Fatal bridal tour. --Among the unfortunate passengers of the ill-fated steamer Charmer, burnt on the night of the 10th inst., below Donaldsonville, La., were a young married couple about whom no one among the saved persons could give the least information. It is now ascertained that the husband was Dr. H. C. Middleton, of Holmes county, Miss., who was married but three days before to Miss Laura, the daughter of Wm. S. Parrott, Esq., formerly Consul General of the United States to Mexico. The ceremony took place at the residence of W. F. Stansbury, Esq., of Clifton Plantation, and immediately after the young couple started on their bridal tour. They left for Tugela, where they embarked on the steamer Charm, which connected at Vicksburg with the Charmer, bound to New Orleans, on which they were to find so soon an untimely grave. Has the awful line, "in the midst of life we are in death," ever received a more touching and sadder illustration?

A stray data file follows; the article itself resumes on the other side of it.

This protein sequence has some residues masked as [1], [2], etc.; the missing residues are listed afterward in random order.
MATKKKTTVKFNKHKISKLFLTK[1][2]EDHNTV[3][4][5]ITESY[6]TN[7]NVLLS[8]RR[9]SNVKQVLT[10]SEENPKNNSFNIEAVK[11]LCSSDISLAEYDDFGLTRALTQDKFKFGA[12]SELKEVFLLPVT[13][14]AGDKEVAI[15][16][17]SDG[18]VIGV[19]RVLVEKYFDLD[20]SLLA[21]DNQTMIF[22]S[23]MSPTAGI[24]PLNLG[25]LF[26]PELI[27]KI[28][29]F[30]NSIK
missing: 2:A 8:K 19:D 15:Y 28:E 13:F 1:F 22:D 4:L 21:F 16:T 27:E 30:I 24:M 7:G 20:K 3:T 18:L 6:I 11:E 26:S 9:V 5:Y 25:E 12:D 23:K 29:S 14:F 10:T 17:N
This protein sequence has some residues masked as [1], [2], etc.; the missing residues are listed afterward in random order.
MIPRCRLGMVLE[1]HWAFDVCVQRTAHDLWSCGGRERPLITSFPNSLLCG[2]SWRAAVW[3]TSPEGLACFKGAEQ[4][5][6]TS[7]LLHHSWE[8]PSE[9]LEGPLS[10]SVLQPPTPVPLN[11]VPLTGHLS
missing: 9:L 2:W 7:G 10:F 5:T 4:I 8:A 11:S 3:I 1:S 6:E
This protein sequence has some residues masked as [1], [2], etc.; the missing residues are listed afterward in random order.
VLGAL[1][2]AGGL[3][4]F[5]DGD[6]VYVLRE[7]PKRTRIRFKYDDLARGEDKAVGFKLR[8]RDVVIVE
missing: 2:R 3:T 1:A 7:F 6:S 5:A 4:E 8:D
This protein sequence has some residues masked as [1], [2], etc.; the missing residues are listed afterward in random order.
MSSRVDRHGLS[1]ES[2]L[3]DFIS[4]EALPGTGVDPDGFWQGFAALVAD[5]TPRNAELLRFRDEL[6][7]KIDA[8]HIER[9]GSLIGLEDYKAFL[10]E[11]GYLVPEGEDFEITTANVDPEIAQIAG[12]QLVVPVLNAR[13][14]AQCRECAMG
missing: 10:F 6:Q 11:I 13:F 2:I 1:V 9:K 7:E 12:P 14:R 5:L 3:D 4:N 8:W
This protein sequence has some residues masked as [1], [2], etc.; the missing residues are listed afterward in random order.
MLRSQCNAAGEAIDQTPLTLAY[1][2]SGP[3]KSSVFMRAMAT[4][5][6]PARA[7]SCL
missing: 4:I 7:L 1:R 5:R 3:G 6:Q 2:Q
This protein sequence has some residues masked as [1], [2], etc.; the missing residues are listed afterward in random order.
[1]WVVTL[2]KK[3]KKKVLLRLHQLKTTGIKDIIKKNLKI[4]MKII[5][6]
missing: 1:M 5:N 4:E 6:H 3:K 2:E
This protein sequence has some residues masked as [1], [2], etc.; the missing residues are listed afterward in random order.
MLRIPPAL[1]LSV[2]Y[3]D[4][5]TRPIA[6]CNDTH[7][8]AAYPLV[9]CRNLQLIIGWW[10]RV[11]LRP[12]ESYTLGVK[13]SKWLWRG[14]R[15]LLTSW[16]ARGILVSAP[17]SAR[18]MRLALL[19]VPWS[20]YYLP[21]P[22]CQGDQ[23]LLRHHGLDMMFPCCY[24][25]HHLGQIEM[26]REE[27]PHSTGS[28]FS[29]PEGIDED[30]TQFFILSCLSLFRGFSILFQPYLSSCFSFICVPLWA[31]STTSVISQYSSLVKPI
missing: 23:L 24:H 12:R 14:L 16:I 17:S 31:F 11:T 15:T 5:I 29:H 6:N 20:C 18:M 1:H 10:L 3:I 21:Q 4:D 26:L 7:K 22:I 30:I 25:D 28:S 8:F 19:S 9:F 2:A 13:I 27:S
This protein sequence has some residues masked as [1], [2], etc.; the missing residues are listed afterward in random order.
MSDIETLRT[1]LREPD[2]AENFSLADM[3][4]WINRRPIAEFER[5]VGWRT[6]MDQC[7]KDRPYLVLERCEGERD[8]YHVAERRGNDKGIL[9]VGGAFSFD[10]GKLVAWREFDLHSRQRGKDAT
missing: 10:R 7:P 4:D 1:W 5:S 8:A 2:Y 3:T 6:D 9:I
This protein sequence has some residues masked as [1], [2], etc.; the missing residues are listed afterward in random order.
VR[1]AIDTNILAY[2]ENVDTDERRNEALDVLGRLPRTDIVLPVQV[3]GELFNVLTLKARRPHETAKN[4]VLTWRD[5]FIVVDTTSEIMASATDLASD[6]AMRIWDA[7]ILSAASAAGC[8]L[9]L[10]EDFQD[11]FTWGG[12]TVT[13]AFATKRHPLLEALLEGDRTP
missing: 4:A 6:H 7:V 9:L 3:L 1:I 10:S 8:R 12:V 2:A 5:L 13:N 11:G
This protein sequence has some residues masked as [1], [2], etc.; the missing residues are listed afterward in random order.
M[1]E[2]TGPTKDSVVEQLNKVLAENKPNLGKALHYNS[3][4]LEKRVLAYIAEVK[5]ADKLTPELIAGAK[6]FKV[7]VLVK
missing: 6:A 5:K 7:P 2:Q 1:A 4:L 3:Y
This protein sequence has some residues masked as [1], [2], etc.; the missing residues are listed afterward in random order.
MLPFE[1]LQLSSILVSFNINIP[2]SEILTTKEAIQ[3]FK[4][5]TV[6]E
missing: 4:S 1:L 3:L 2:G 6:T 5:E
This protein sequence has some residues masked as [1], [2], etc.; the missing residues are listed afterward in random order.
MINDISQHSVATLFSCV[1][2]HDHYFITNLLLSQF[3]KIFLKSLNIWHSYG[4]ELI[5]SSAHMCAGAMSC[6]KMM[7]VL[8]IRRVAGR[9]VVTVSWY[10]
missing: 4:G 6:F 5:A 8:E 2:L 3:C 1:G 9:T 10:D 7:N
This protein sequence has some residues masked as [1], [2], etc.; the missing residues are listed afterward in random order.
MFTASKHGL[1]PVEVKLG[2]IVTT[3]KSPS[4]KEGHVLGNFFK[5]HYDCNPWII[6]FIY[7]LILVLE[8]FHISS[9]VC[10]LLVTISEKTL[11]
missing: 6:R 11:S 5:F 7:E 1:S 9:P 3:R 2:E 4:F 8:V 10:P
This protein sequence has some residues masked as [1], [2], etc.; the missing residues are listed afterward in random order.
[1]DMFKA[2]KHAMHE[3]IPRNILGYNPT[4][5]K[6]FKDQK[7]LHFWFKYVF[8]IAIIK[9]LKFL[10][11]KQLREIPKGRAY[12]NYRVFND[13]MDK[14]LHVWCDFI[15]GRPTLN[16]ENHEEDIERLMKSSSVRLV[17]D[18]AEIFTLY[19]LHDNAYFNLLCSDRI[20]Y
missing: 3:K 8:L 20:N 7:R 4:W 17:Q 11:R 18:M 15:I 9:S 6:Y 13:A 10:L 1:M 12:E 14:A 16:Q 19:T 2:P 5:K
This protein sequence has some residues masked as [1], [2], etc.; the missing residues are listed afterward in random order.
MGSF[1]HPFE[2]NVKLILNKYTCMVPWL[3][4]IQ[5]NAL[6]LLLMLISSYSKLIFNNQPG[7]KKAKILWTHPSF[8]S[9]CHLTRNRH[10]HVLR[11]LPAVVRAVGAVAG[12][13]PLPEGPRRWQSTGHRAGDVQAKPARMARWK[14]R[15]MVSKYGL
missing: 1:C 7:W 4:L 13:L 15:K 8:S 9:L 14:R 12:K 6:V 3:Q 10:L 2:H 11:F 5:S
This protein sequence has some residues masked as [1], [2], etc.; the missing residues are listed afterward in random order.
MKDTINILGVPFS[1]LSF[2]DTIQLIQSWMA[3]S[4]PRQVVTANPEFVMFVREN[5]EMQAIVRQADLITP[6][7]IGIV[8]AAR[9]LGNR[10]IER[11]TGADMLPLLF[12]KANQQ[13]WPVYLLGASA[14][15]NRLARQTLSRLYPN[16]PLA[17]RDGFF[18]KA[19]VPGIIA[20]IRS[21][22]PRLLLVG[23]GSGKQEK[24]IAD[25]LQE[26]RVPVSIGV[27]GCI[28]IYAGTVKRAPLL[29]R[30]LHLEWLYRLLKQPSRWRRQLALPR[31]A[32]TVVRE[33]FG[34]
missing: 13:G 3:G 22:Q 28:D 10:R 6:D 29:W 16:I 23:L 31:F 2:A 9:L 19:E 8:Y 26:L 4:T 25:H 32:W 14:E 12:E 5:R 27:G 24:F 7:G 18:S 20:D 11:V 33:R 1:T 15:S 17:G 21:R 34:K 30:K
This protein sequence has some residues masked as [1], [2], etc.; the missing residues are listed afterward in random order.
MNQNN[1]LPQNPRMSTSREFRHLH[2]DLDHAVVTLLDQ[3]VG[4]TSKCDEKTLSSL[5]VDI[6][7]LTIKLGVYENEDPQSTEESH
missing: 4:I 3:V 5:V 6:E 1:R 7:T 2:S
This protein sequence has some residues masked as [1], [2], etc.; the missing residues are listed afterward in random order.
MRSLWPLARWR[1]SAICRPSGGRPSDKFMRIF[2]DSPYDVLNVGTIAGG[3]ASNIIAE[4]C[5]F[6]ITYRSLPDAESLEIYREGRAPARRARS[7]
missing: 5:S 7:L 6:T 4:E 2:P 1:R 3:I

The Daily Dispatch: February 27, 1861., [Electronic resource], Decision against the Government in the case of the Indian trust bonds, (search)